Dwell in Me

Seeking God in the Every Day


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For Such a Time as This

I haven’t talked much about anything but infertility and how that’s affecting us here, but here’s a little backstory about how life doesn’t go according to our plans–with a little admission that sometimes those deviations from our plans for ourselves turn out to be better than we expect.

DH and I met in college. We were both economics majors. And his goal was to be an economics professor. He didn’t feel that his BS had prepared him sufficiently for the PhD, so we headed to DC where DH got an amazing job at the Federal Reserve Board–about the best possible place to work if you want to go to graduate school in economics.

He took one to two math classes at night each semester until he had the equivalent of a bachelor’s in math, too.

Last fall, he sent out applications. And we waited.

Believe me when I tell you that DH is an incredibly intelligent, hardworking, and dedicated person. His resume for grad school was top-notch and his recommendations were from some wonderful people in his field. I’m sure his recommendations were stellar, too. The only person I’ve ever known not to like my husband is a girl at his office who has complained that their boss shows him favoritism. What she calls favoritism most people would call respect for a job well done. 

By all accounts, DH should have been accepted into a great program with funding.

That didn’t happen.

With the wisdom that comes with time, we’d both tell you right now that the way our lives got rerouted was for the best. DH will tell you it’s a miracle he didn’t get into grad school. God brought us to Texas (where we’d both said we’d never choose to live), and DH went to school to study math full-time at A&M for a semester before he ended up getting his current job here in Houston. The job pretty much fell into his lap, and he loves it.

I guess all that should be helping us trust God in our current situation. I think it is helping, when I think about it. God hasn’t taken us on any wrong turns yet; He’s never let us down. But how easily I forget that he is in control, that he is guiding us and has been guiding us all along.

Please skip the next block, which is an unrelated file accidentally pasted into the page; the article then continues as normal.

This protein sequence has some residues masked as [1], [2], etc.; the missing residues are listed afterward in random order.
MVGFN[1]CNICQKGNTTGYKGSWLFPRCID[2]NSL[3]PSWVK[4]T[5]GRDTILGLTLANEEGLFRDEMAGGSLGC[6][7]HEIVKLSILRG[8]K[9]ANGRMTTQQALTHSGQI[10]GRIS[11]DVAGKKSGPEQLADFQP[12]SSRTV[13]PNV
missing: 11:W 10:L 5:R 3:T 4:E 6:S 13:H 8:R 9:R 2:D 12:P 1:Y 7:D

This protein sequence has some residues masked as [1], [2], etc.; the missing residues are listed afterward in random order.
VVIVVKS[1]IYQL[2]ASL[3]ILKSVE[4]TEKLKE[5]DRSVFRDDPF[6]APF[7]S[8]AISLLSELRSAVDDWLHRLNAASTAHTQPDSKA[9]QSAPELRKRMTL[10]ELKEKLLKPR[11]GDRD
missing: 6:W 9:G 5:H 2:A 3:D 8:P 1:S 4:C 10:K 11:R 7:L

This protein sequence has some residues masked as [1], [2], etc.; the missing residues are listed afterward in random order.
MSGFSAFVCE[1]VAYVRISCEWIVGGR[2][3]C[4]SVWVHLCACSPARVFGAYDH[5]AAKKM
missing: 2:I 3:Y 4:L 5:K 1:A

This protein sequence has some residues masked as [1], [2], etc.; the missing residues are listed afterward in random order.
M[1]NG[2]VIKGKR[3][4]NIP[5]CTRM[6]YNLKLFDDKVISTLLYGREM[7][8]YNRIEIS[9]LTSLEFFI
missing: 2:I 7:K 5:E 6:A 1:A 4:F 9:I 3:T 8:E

The whole grad school thing was hard for us, and it was hard for DH’s parents. It was hard for them (as it was for me) to see their boy deal with all those rejection letters. When it came time for us to go to A&M, DH and I had a lot of peace about it. After months of anxiety about what we were going to do, the day DH sent his application in to A&M the anxiety was lifted. I don’t think his parents had that same peace at the time. It took them a few months–maybe until DH got the unexpected job offer–to really come to terms with the new direction our life was going.

When we told his parents about our infertility struggles, I know they were wondering why God would put us through something so devastating so soon after the last difficult test. We were wondering too, honestly.

Yesterday I got this e-mail from my MIL. I’m glad she’s feeling better about things, and I found her words encouraging. Her e-mail is a good reminder that God is sovereign and he’ll see us through this.

I have just got to tell you guys that my whole thinking on the [infertility] matter has taken a turn. . . . Now, instead of questioning God, I am thanking him for orchestrating the moments and details of your lives to get you here into Houston for this time in your lives. The whole time we were wondering WHY? about the grad school business and the econ professor path . . . He knew that you needed to be here; in Houston; . . . a location that is monetarily beneficial, in a good-paying job. God didn’t wish this [infertility] stuff on you, but knew about it (since he knew all about you before you were born), and he has orchestrated your life with perfect precision to get you right where you need to be . . . for such a time as this!